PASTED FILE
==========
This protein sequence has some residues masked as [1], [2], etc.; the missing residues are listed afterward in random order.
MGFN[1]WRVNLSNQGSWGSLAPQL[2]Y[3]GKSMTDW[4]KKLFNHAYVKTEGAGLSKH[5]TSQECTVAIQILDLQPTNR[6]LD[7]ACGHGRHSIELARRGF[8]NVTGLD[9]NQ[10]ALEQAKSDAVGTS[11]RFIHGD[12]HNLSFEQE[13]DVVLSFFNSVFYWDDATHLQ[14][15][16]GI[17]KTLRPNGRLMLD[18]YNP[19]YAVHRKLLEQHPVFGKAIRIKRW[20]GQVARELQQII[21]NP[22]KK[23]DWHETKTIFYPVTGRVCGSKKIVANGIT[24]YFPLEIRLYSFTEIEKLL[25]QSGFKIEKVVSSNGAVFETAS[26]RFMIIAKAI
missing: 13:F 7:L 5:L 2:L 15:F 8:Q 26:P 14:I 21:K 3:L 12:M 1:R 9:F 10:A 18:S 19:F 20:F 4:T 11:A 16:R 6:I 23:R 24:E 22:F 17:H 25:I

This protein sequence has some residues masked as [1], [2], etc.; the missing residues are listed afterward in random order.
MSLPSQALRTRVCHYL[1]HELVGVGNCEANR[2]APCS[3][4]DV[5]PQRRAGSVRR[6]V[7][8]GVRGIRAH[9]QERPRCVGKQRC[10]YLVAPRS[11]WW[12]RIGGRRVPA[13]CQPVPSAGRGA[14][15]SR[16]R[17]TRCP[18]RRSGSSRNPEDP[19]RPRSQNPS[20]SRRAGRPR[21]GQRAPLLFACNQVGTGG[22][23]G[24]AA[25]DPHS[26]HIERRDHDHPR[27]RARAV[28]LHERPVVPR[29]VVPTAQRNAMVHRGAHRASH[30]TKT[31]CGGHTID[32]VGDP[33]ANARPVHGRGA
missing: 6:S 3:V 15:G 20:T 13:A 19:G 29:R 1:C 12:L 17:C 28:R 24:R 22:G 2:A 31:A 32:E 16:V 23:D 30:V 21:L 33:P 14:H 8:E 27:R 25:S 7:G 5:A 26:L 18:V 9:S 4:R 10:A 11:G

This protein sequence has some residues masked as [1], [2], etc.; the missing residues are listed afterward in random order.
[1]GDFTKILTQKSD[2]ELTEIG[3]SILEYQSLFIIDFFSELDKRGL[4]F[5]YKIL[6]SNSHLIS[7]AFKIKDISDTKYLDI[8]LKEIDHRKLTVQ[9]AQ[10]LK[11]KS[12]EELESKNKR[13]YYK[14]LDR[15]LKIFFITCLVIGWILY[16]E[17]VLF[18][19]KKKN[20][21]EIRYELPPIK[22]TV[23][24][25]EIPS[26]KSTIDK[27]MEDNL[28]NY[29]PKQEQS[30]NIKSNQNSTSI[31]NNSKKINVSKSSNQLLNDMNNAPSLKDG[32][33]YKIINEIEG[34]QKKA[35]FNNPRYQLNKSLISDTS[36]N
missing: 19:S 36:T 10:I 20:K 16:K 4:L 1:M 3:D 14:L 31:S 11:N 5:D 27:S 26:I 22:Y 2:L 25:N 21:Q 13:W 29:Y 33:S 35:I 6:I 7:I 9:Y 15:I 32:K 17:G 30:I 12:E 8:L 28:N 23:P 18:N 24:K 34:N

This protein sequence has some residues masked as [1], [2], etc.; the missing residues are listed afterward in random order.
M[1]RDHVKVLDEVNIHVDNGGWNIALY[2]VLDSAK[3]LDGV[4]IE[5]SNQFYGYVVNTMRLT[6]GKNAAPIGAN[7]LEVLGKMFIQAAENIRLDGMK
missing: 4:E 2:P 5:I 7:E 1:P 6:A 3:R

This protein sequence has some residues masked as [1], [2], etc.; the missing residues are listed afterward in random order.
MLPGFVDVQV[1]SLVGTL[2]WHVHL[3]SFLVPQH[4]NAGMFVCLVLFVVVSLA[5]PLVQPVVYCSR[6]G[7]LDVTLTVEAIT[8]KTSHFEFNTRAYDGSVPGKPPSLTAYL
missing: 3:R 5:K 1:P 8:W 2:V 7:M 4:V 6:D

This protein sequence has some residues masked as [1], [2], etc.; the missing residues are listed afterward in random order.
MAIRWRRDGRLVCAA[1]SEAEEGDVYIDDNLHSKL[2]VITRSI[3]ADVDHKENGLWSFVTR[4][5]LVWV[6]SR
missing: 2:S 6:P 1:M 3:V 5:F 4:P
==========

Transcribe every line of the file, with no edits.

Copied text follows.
This protein sequence has some residues masked as [1], [2], etc.; the missing residues are listed afterward in random order.
MGFN[1]WRVNLSNQGSWGSLAPQL[2]Y[3]GKSMTDW[4]KKLFNHAYVKTEGAGLSKH[5]TSQECTVAIQILDLQPTNR[6]LD[7]ACGHGRHSIELARRGF[8]NVTGLD[9]NQ[10]ALEQAKSDAVGTS[11]RFIHGD[12]HNLSFEQE[13]DVVLSFFNSVFYWDDATHLQ[14][15][16]GI[17]KTLRPNGRLMLD[18]YNP[19]YAVHRKLLEQHPVFGKAIRIKRW[20]GQVARELQQII[21]NP[22]KK[23]DWHETKTIFYPVTGRVCGSKKIVANGIT[24]YFPLEIRLYSFTEIEKLL[25]QSGFKIEKVVSSNGAVFETAS[26]RFMIIAKAI
missing: 13:F 7:L 5:L 2:L 15:F 8:Q 26:P 14:I 21:K 3:L 12:M 1:R 9:F 10:A 18:S 19:F 20:F 4:T 11:A 16:R 6:I 23:R 24:E 22:F 17:H 25:I

This protein sequence has some residues masked as [1], [2], etc.; the missing residues are listed afterward in random order.
MSLPSQALRTRVCHYL[1]HELVGVGNCEANR[2]APCS[3][4]DV[5]PQRRAGSVRR[6]V[7][8]GVRGIRAH[9]QERPRCVGKQRC[10]YLVAPRS[11]WW[12]RIGGRRVPA[13]CQPVPSAGRGA[14][15]SR[16]R[17]TRCP[18]RRSGSSRNPEDP[19]RPRSQNPS[20]SRRAGRPR[21]GQRAPLLFACNQVGTGG[22][23]G[24]AA[25]DPHS[26]HIERRDHDHPR[27]RARAV[28]LHERPVVPR[29]VVPTAQRNAMVHRGAHRASH[30]TKT[31]CGGHTID[32]VGDP[33]ANARPVHGRGA
missing: 6:S 3:V 15:G 20:T 13:A 19:G 29:R 1:C 12:L 17:C 28:R 24:R 22:G 2:A 31:A 32:E 16:V 23:D 30:V 21:L 33:P 14:H 8:E 27:R 25:S 7:G 5:A 26:L 18:V 9:S 4:R 10:A 11:G

This protein sequence has some residues masked as [1], [2], etc.; the missing residues are listed afterward in random order.
[1]GDFTKILTQKSD[2]ELTEIG[3]SILEYQSLFIIDFFSELDKRGL[4]F[5]YKIL[6]SNSHLIS[7]AFKIKDISDTKYLDI[8]LKEIDHRKLTVQ[9]AQ[10]LK[11]KS[12]EELESKNKR[13]YYK[14]LDR[15]LKIFFITCLVIGWILY[16]E[17]VLF[18][19]KKKN[20][21]EIRYELPPIK[22]TV[23][24][25]EIPS[26]KSTIDK[27]MEDNL[28]NY[29]PKQEQS[30]NIKSNQNSTSI[31]NNSKKINVSKSSNQLLNDMNNAPSLKDG[32][33]YKIINEIEG[34]QKKA[35]FNNPRYQLNKSLISDTS[36]N
missing: 19:S 36:T 10:I 20:K 16:K 4:L 1:M 3:D 14:L 31:S 11:N 5:D 27:S 26:I 22:Y 2:L 25:N 21:Q 13:W 29:Y 33:S 35:I 6:I 7:I 9:Y 15:I 32:K 17:G 30:I 12:E 8:L 28:N 23:P 18:N 24:K 34:N

This protein sequence has some residues masked as [1], [2], etc.; the missing residues are listed afterward in random order.
M[1]RDHVKVLDEVNIHVDNGGWNIALY[2]VLDSAK[3]LDGV[4]IE[5]SNQFYGYVVNTMRLT[6]GKNAAPIGAN[7]LEVLGKMFIQAAENIRLDGMK
missing: 4:E 2:P 5:I 7:E 1:P 6:A 3:R

This protein sequence has some residues masked as [1], [2], etc.; the missing residues are listed afterward in random order.
MLPGFVDVQV[1]SLVGTL[2]WHVHL[3]SFLVPQH[4]NAGMFVCLVLFVVVSLA[5]PLVQPVVYCSR[6]G[7]LDVTLTVEAIT[8]KTSHFEFNTRAYDGSVPGKPPSLTAYL
missing: 3:R 5:K 1:P 8:W 2:V 7:M 4:V 6:D

This protein sequence has some residues masked as [1], [2], etc.; the missing residues are listed afterward in random order.
MAIRWRRDGRLVCAA[1]SEAEEGDVYIDDNLHSKL[2]VITRSI[3]ADVDHKENGLWSFVTR[4][5]LVWV[6]SR
missing: 2:S 6:P 1:M 3:V 5:F 4:P